Read More »
Dear TIPS members,
I am delighted for the opportunity to serve you and the section. As a community practice physician of 14 years and former health IT administrator, I look forward to investigating further opportunities to advance trauma and injury prevention strategies within community and academic clinical practices.
Firearm-related trauma and injury prevention have been recurrent topics within TIPS over the years, which speaks to an unmet need within our specialty to understand emergency physicians’ roles in reducing the incidence and health consequences of firearm-related violence. Conversations about firearm injury prevention have a tendency to digress into sociopolitical discussions about “gun control”, which distract us from more productive conversations about the objective issues relevant to our patients and our practices. This is not surprising: sociopolitical distractions were common to many, analogously complex, biosocial health concerns before being successfully addressed by our profession, from pediatric maltreatment in the 1960s and 1970s, to HIV in the 1980s, to opioids now. However, by maintaining our focus on the relevant medical issues, we will eventually succeed in developing comprehensive strategies to improve firearm-related health outcomes as well.
Firearms and Suicide
1 Suicide prevention requires a comprehensive strategy incorporating identification and intervention across the life span, and emergency physicians know just how difficult it can be to determine an individual patient’s risk for imminent self-harm.September is National Suicide Prevention Awareness month, a much-needed opportunity to shed light on and reduce stigma about a leading cause of death. While violent death rates have declined overall since the 1990s, suicide rates appear to be rising, and suicide is now the 10th leading cause of death in the United States.Read More »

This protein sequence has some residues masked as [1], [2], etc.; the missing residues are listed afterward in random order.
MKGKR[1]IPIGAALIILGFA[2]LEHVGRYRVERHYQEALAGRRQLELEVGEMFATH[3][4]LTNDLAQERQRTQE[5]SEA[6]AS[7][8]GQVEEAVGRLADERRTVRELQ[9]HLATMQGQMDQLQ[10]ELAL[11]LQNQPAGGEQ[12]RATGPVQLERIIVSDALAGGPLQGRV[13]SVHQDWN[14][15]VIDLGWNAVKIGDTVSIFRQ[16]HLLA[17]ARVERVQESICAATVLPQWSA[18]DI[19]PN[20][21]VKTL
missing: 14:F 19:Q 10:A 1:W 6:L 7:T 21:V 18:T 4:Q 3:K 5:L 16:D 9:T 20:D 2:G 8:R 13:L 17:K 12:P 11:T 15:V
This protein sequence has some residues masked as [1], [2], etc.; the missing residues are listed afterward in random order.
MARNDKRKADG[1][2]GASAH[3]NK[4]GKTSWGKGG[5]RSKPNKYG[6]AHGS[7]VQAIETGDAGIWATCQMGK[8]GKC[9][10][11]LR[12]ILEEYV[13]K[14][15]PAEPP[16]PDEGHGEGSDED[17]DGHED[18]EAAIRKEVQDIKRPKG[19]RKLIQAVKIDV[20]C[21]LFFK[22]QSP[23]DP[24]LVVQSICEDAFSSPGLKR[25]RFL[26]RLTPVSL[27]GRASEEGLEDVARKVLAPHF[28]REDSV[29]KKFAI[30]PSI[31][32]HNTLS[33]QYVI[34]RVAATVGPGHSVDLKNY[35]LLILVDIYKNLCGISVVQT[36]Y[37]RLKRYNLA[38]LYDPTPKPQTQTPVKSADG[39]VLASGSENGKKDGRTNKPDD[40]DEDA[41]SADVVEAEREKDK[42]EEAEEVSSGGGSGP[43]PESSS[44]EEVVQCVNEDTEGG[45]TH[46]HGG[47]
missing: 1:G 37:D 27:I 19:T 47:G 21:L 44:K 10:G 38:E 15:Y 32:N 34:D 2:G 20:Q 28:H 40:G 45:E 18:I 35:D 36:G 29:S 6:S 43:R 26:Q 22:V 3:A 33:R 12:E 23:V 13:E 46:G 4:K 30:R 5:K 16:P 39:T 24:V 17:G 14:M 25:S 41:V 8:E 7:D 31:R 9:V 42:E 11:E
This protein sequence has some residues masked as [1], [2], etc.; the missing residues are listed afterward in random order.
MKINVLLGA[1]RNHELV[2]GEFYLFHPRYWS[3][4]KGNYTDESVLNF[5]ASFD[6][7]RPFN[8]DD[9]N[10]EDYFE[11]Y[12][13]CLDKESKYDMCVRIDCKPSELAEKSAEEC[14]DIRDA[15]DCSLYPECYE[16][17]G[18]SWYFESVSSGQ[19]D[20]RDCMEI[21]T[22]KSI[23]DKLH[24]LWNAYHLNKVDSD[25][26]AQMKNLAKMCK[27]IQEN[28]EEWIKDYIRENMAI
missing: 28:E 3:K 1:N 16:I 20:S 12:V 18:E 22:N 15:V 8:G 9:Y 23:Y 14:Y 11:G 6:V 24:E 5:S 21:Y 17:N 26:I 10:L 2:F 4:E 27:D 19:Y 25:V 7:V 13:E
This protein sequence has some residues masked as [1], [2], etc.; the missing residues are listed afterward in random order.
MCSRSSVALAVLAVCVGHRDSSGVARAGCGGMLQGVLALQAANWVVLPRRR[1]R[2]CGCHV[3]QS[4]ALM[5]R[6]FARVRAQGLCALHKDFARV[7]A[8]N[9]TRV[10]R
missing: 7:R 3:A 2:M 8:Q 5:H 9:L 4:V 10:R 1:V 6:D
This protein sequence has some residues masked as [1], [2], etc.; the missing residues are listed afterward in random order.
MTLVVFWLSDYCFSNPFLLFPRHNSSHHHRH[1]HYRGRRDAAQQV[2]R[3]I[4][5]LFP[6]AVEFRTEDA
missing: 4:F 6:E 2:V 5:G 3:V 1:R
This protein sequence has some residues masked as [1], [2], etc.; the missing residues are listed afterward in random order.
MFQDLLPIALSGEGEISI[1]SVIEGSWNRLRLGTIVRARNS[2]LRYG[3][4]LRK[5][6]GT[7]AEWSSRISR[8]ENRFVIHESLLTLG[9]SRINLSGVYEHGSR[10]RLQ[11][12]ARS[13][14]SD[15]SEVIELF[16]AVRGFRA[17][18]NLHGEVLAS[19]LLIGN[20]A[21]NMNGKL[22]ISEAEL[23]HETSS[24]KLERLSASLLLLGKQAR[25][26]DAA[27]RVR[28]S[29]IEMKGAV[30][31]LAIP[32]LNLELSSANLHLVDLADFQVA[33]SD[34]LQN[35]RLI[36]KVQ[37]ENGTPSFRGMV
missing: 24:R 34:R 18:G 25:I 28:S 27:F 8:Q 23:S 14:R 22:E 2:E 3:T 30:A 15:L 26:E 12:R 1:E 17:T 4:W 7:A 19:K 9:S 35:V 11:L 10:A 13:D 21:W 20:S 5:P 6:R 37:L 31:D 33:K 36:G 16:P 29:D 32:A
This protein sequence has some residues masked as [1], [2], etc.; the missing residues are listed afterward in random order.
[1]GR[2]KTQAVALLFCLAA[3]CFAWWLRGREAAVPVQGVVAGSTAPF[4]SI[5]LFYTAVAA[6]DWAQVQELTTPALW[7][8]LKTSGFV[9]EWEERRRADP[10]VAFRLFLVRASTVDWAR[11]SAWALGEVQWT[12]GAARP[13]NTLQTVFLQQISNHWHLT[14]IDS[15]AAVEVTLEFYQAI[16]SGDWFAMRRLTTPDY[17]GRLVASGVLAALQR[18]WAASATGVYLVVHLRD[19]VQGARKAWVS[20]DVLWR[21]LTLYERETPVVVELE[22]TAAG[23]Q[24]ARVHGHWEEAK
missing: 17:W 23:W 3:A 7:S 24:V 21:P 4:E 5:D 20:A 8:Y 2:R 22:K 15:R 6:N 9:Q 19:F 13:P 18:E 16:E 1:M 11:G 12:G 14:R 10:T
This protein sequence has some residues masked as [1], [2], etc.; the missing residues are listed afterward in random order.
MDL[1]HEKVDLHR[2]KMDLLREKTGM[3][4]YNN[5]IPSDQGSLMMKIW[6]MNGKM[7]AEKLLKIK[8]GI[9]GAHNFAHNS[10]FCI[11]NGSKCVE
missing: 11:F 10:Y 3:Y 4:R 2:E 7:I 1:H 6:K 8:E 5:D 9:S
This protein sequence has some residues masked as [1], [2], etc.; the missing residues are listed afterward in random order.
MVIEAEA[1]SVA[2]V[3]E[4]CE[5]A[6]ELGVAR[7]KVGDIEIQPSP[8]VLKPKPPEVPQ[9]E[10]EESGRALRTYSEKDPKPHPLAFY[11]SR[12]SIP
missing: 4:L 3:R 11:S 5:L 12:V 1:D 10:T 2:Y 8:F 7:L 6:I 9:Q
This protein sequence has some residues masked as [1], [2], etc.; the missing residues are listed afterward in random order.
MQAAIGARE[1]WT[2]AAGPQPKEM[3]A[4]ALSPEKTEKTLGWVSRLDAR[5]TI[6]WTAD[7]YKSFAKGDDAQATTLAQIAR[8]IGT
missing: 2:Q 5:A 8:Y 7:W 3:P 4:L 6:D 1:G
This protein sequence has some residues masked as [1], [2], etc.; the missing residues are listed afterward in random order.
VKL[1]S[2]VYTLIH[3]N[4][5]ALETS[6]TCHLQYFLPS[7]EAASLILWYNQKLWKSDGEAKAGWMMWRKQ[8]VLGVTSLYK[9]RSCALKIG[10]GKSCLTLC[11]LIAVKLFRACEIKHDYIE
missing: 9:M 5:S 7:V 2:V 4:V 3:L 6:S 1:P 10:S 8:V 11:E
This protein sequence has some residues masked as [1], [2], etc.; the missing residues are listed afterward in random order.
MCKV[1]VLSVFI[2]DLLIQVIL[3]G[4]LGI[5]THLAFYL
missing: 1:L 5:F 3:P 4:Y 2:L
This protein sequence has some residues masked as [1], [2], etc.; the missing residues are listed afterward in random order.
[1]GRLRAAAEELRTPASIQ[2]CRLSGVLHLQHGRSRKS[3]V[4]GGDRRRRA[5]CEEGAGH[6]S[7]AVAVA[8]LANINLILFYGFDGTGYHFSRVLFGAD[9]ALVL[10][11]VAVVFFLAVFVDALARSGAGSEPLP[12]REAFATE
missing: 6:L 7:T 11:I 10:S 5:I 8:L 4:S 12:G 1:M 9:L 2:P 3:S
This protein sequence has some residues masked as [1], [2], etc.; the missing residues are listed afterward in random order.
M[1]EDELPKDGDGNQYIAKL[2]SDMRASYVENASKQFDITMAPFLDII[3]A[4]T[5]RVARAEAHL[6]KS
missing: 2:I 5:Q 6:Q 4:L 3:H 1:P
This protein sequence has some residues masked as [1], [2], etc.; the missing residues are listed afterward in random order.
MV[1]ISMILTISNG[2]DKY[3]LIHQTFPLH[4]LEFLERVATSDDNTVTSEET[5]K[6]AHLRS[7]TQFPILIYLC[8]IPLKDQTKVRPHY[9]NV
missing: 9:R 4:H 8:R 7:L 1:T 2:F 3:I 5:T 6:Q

ACEP SECTION GRANT AWARD – Fall Prevention for Older Adults
Falls among older adults are frequent;1 older adults make more than 2 million visits to the emergency department (ED) for injurious falls each year,2 and fall-related emergencies are likely to rise as the population ages. The ED is an ideal location at which to intervene as it optimizes a teachable moment.3 Implementing tactics to reduce falls in the older patient could impact care and patient injuries downstream and prevent future ED visits. We recently were awarded an ACEP Section Grant to create a brief, professionally produced video aimed at increasing awareness among older adults and their families about the risk of falls and actions they can take to reduce their fall risk.Read More »
Imaging Patients with Chest Trauma – Using Injury Prevalence to Guide Shared Decision Making
Patients with trauma often require imaging and for some – especially those who sustain significant trauma and obvious injuries – this decision is a simple one. However, for those patients with less significant trauma and potentially occult injuries, the decision of whether or not to image is much more complex. A number of decision instruments (DIs) regarding the use of imaging in these patients exist, with the latest focusing on chest imaging (1). The NEXUS Chest DI is a simple rule – if patients have none of its seven criteria, they do not need to be imaged. However, like many other DIs, physicians and their patients are left with the question of whether the converse is true: do patients who have one or more criteria truly need imaging?Read More »